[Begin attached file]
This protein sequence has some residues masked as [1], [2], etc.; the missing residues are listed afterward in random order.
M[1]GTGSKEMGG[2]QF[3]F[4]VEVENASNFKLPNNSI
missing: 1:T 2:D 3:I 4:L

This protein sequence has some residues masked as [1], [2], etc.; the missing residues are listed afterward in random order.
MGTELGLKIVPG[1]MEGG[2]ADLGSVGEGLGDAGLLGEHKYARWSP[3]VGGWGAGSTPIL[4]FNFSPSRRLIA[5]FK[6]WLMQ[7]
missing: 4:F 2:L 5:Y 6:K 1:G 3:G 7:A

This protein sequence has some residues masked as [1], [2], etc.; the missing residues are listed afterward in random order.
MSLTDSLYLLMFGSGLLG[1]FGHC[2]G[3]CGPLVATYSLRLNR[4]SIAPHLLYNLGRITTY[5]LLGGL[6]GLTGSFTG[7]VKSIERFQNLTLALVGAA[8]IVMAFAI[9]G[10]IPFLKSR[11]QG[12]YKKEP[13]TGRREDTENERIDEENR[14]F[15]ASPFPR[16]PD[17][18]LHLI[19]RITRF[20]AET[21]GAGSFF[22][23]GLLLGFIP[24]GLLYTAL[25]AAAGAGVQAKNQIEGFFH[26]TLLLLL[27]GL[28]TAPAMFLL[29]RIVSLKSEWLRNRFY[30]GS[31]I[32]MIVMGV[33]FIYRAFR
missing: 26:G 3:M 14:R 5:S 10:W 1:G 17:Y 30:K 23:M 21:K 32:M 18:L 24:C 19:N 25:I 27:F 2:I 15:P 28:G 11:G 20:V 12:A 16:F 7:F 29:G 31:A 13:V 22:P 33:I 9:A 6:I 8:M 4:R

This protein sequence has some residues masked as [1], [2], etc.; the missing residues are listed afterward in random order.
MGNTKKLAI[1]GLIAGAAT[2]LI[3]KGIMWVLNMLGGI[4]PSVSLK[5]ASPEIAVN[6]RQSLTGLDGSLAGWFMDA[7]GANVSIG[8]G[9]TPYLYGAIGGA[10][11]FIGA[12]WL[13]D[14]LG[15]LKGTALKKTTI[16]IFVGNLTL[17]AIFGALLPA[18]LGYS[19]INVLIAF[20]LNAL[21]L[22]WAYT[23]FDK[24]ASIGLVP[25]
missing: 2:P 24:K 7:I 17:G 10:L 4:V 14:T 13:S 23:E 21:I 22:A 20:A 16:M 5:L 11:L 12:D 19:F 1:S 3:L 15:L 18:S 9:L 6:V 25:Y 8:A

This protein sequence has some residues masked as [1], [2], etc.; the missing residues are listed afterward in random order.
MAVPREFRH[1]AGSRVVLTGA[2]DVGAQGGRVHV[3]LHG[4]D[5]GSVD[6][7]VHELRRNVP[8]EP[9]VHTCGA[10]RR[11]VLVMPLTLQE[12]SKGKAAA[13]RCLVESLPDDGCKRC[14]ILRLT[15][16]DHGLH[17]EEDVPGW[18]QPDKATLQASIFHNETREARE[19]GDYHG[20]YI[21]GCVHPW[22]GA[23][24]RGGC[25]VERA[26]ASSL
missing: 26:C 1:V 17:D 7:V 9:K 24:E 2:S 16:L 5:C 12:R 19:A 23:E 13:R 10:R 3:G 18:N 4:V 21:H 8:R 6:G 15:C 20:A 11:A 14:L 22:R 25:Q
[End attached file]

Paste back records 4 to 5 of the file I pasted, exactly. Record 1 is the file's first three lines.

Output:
This protein sequence has some residues masked as [1], [2], etc.; the missing residues are listed afterward in random order.
MGNTKKLAI[1]GLIAGAAT[2]LI[3]KGIMWVLNMLGGI[4]PSVSLK[5]ASPEIAVN[6]RQSLTGLDGSLAGWFMDA[7]GANVSIG[8]G[9]TPYLYGAIGGA[10][11]FIGA[12]WL[13]D[14]LG[15]LKGTALKKTTI[16]IFVGNLTL[17]AIFGALLPA[18]LGYS[19]INVLIAF[20]LNAL[21]L[22]WAYT[23]FDK[24]ASIGLVP[25]
missing: 2:P 24:K 7:I 17:G 10:L 4:V 14:T 13:S 23:E 21:I 22:A 20:A 16:M 5:L 11:L 12:D 19:F 1:S 3:L 15:L 18:S 9:L 6:V 25:Y 8:A

This protein sequence has some residues masked as [1], [2], etc.; the missing residues are listed afterward in random order.
MAVPREFRH[1]AGSRVVLTGA[2]DVGAQGGRVHV[3]LHG[4]D[5]GSVD[6][7]VHELRRNVP[8]EP[9]VHTCGA[10]RR[11]VLVMPLTLQE[12]SKGKAAA[13]RCLVESLPDDGCKRC[14]ILRLT[15][16]DHGLH[17]EEDVPGW[18]QPDKATLQASIFHNETREARE[19]GDYHG[20]YI[21]GCVHPW[22]GA[23][24]RGGC[25]VERA[26]ASSL
missing: 26:C 1:V 17:D 7:V 9:K 24:E 2:S 16:L 5:C 12:R 19:A 23:E 13:R 10:R 3:G 18:N 4:V 21:H 8:R 6:G 15:C 20:A 11:A 14:L 22:R 25:Q